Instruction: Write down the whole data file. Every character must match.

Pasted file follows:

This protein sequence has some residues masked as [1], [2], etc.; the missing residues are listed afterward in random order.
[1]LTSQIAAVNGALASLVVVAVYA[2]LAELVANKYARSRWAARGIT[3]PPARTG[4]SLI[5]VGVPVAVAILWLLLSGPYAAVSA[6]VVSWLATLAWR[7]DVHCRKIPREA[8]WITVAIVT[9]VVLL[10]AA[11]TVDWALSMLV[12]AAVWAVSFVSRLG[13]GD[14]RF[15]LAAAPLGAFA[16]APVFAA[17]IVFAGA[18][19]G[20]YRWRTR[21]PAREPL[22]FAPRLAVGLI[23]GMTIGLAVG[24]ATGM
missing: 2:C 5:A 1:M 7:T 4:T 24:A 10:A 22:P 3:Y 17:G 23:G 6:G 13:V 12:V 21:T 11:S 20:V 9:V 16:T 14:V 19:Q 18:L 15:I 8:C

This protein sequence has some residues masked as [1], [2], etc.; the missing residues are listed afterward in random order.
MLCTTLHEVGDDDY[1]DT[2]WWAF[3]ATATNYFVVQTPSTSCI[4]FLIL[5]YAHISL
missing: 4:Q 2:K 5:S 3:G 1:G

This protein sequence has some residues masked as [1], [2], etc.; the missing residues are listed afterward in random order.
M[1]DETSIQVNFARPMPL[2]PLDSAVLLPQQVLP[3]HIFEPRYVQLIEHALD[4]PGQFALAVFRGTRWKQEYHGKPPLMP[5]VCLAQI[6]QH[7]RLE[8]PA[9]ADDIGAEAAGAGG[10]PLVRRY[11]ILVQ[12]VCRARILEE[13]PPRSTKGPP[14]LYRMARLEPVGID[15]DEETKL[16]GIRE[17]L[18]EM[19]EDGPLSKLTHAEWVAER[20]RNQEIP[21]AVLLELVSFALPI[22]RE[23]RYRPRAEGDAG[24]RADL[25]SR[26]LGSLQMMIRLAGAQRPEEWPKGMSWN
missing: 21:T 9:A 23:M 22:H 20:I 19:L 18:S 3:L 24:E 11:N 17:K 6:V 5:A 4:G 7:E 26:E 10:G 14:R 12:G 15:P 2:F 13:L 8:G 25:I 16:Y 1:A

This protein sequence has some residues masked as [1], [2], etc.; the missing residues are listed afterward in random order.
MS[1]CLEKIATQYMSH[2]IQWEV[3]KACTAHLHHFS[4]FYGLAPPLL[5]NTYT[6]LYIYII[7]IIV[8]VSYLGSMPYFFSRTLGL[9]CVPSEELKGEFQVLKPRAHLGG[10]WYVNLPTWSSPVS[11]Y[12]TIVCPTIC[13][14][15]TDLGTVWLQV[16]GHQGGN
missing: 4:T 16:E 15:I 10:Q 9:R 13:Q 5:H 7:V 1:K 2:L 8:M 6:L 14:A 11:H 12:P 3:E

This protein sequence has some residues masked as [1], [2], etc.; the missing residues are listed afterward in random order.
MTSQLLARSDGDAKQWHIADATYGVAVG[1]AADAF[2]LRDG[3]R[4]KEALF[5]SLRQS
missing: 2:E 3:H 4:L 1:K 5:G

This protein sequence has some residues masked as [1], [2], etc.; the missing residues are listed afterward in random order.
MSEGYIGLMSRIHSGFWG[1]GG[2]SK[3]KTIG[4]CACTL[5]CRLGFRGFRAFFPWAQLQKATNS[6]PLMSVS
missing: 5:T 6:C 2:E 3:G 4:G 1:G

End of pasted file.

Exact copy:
This protein sequence has some residues masked as [1], [2], etc.; the missing residues are listed afterward in random order.
[1]LTSQIAAVNGALASLVVVAVYA[2]LAELVANKYARSRWAARGIT[3]PPARTG[4]SLI[5]VGVPVAVAILWLLLSGPYAAVSA[6]VVSWLATLAWR[7]DVHCRKIPREA[8]WITVAIVT[9]VVLL[10]AA[11]TVDWALSMLV[12]AAVWAVSFVSRLG[13]GD[14]RF[15]LAAAPLGAFA[16]APVFAA[17]IVFAGA[18][19]G[20]YRWRTR[21]PAREPL[22]FAPRLAVGLI[23]GMTIGLAVG[24]ATGM
missing: 2:C 5:A 1:M 7:T 4:T 24:A 10:A 22:P 3:Y 17:G 23:G 6:G 13:V 12:V 21:T 11:S 20:V 9:V 16:T 14:V 19:Q 18:L 15:I 8:C

This protein sequence has some residues masked as [1], [2], etc.; the missing residues are listed afterward in random order.
MLCTTLHEVGDDDY[1]DT[2]WWAF[3]ATATNYFVVQTPSTSCI[4]FLIL[5]YAHISL
missing: 4:Q 2:K 5:S 3:G 1:G

This protein sequence has some residues masked as [1], [2], etc.; the missing residues are listed afterward in random order.
M[1]DETSIQVNFARPMPL[2]PLDSAVLLPQQVLP[3]HIFEPRYVQLIEHALD[4]PGQFALAVFRGTRWKQEYHGKPPLMP[5]VCLAQI[6]QH[7]RLE[8]PA[9]ADDIGAEAAGAGG[10]PLVRRY[11]ILVQ[12]VCRARILEE[13]PPRSTKGPP[14]LYRMARLEPVGID[15]DEETKL[16]GIRE[17]L[18]EM[19]EDGPLSKLTHAEWVAER[20]RNQEIP[21]AVLLELVSFALPI[22]RE[23]RYRPRAEGDAG[24]RADL[25]SR[26]LGSLQMMIRLAGAQRPEEWPKGMSWN
missing: 21:T 9:A 23:M 22:H 20:I 19:L 18:S 3:L 24:E 11:N 17:K 6:V 5:A 4:G 7:E 26:E 10:G 14:R 12:G 15:P 2:F 13:L 8:G 25:I 16:Y 1:A

This protein sequence has some residues masked as [1], [2], etc.; the missing residues are listed afterward in random order.
MS[1]CLEKIATQYMSH[2]IQWEV[3]KACTAHLHHFS[4]FYGLAPPLL[5]NTYT[6]LYIYII[7]IIV[8]VSYLGSMPYFFSRTLGL[9]CVPSEELKGEFQVLKPRAHLGG[10]WYVNLPTWSSPVS[11]Y[12]TIVCPTIC[13][14][15]TDLGTVWLQV[16]GHQGGN
missing: 4:T 16:E 15:I 10:Q 9:R 13:Q 5:H 7:V 1:K 2:L 8:M 6:L 14:A 11:H 12:P 3:E

This protein sequence has some residues masked as [1], [2], etc.; the missing residues are listed afterward in random order.
MTSQLLARSDGDAKQWHIADATYGVAVG[1]AADAF[2]LRDG[3]R[4]KEALF[5]SLRQS
missing: 2:E 3:H 4:L 1:K 5:G

This protein sequence has some residues masked as [1], [2], etc.; the missing residues are listed afterward in random order.
MSEGYIGLMSRIHSGFWG[1]GG[2]SK[3]KTIG[4]CACTL[5]CRLGFRGFRAFFPWAQLQKATNS[6]PLMSVS
missing: 5:T 6:C 2:E 3:G 4:G 1:G